A fashion statement becomes trendy, popular, à la mode once a lot of people start to partake in it. You’d think wearing the same clothes or makeup that everyone else is wearing would drown out the style, but trends become trends because they are appealing to people. But what if the immense boredom of quarantine has changed what it means for a style to be in demand? When people were finally granted the opportunity to socialize again, did fashion statements become more bold?
In the earlier stages of quarantine, I realized how much I took for granted in my day-to-day life—coffee with friends, sitting inside any establishment, exchanging maskless smiles with a stranger. Something that really stuck out to me was how much I missed getting dressed up to see people.
I’m not alone when I say quarantine glorified such simple opportunities to leave the house, like going to the grocery store or the day’s second Dunkin’ run. Whenever I was on such outings, I noticed people wearing a wide range of styles—some had clearly just changed from one pair of sweats into a different pair, some were wearing the classic pieces that “fit” the current trends, but a significant amount of people were trying on the unique, eccentric tops they ordered out of boredom—the tops that nobody else was wearing.
The more people were able to go out, the more this range expanded, as some people began to take more risks with their fashion while others valued their comfy quarantine fit. So the question arises—how has quarantine affected BC students’ willingness to be bold and daring with their fashion choices? How did the pandemic have a say in how people express themselves?
Like the outfits that people wore outside of the house, the answers to these compelling questions come in a wide range. When I asked some Eagles to describe the way they wanted to style themselves upon getting to see people again after returning to Chestnut Hill and how much attention they gave to their fashion choices, some expressed a desire to look nicer for these interactions, while others thought less about this than they did pre-quarantine.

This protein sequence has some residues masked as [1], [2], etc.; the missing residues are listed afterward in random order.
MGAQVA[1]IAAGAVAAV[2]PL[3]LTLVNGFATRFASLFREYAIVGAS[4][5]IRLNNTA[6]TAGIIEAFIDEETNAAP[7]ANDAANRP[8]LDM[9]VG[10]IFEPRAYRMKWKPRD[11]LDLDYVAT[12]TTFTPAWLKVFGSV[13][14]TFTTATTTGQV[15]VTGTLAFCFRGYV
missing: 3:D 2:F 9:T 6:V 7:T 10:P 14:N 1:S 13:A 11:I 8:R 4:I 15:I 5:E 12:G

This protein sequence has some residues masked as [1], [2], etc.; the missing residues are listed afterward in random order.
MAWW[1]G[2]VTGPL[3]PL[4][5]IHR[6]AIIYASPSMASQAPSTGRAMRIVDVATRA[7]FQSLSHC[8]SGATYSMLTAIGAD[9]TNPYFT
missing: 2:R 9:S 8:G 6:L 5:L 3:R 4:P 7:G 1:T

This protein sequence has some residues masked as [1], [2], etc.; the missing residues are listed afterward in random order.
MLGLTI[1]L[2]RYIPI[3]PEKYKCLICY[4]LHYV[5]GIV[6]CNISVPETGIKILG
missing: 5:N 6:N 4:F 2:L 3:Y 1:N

Lauren Landry, MCAS ’23, said she feels like stepping up her game now that she gets to see people on campus after not seeing many people for so long.
“I feel like I need to dress a little more cute,” she said. “I can’t just wear leggings and a t-shirt everywhere.”
Her friend Matt Demencuk, MCAS ’22, feels the opposite.
“I feel like now I’m more laid back, if I have to say, because I didn’t wear anything dress-up for six months,” he said.
Matigan Simpson, MCAS ’22, touched on both of these ideas when asked how her style changed after having been stuck at home for so long, if at all. She said the experience has ultimately made her care less about what others think of her appearance, because she learned that it will not change anyone’s perception of her—the world will go on.
“I don’t mind not wearing makeup out, and I don’t mind just wearing a t-shirt out, and I’m not going to feel self conscious about it,” she said. “But on the flip side, I also don’t mind wearing what I want to wear and being more bold with my choices.”
When asked the same question, Landry also said she’s less self-conscious about her choices and finds herself wearing things she would have been more apprehensive about in previous years.
Another influence on style may be celebrities’ presence on social media before and during lockdown. Desiree Lewis, MCAS ’22, said that the extra time she’s had since March prompted her to browse through fashion social media pages for fun. These influencers and their fashion choices, which are bolder than the average pedestrian’s, made Lewis realize it doesn’t matter how people choose to dress.
“I’m not worried about what other people think, so I don’t consider it bold if I want to wear it,” she said. “I’ll just wear it and not really think twice about it.”
For Lewis, social media influence changed her definition of daring. Clothing choices she would’ve considered outlandish before have become more normalized.
A common theme that can be drawn is certainly that the increased amount of time at home has taught people to care much less about what others think of them. Whether that means they don’t mind going out in loungewear as much, or they want to wear the piece that causes heads to turn, students are for sure more carefree. This new attitude stems from a combination of lessons learned in quarantine—that we should appreciate the little things in life, and take advantage of the present because so much can change in an instant. The latest fall 2020 trend is ultimately to not give a shit. Wear whatever you want—you spent too long quarantined in your house not to.